Harmful Algal Blooms
Harmful algal blooms (HABs) are becoming an increasingly common occurrence across the U.S. and around the world. Blooms (large numbers or colonies) of the algae or related organisms produce one or more toxins that can be dangerous to fish, wildlife, pets and livestock. People can also be exposed to these toxins through outdoor recreation activities and consuming contaminated drinking water. HABs can occur in both freshwater and coastal marine waters.
What Causes Harmful Algal Blooms?
Algae include phytoplankton (or microscopic, free-floating plants), and are an essential part of any aquatic ecosystem, with green algae serving as the food base for microscopic animals (zooplankton) and some fish. Harmful algae types, including cyanobacteria or "blue-green algae", are a less desired food item for zooplankton and fish, and in addition, can produce toxic chemicals threatening other organisms in the water.
Conditions that contribute to HABs:
- Nutrients, particularly phosphorus and nitrogen
- Warm temperatures
- Adequate sunlight
- Calmer waters
All types of algae need nutrients to survive and grow, and excessive nutrient levels can lead to blooms. Key sources of nutrient pollution in our waters are agricultural sources, like inorganic fertilizers and manure runoff, and point sources, particularly wastewater treatment plants. Studies have shown that reducing nutrient inputs to waters is important to reducing HAB occurrences.
Climate Change: HABs Threat Multiplier
According to Dr. Jay Martin of Ohio State University, "with climate change and warmer climates we see longer growing seasons. This is going to increase the opportunity that these organisms can grow. We also expect to see wetter and stormy winters and springs in the future, especially in the Midwest, which impacts the Great Lakes and Lake Erie. So because of this we expect to see an increase in nutrients coming into the lakes, which will increase the photosynthetic rate. Lastly, with higher CO2 emissions and higher CO2 concentrations in the atmosphere, this will increase the dissolved organic carbon or DOC, and this will also increase the photosynthetic rate." To get more information from Dr. Jay Martin, listen to his webinar: "Climate Change & Harmful Algal Blooms"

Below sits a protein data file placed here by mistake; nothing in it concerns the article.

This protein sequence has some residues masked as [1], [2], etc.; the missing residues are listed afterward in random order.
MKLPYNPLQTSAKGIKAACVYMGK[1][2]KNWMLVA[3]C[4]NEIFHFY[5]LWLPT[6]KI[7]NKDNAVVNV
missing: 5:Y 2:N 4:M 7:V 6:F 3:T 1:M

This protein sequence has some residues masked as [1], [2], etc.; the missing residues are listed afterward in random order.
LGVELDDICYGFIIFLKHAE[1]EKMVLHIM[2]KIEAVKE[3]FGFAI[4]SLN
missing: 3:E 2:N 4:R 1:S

Image from globalchange.gov
How Are Fish and Wildlife at Risk?
In fish, toxins (e.g. microcystins) are taken up by the liver, and at sufficient exposures, can affect the liver function and cause liver damage. In some cases, fish kills have been associated with HABs.
Wildlife can also be at risk from the toxins, both through direct ingestion or through consuming food containing the toxins. Though there have been few lab studies on impacts to birds, field studies have attributed deaths in songbirds, ducks, gulls, pheasants and hawks to HAB exposures, and research in the Chesapeake region associated great blue heron deaths with toxic algae. Pets and livestock are also at risk from exposure to HABs, with deaths documented at a number of locations around the country.
Where Have Harmful Algal Blooms Happened?
A major bloom of harmful algae in western Lake Erie in early August 2014 led to contamination of Toledo’s water by a microcystin toxin, and the cutoff of drinking water supplies to nearly 500,000 people for two days.
Numerous blooms in the Chesapeake Bay region, including nearly annual blooms in Maryland (with the first beach closure issued there in 2000).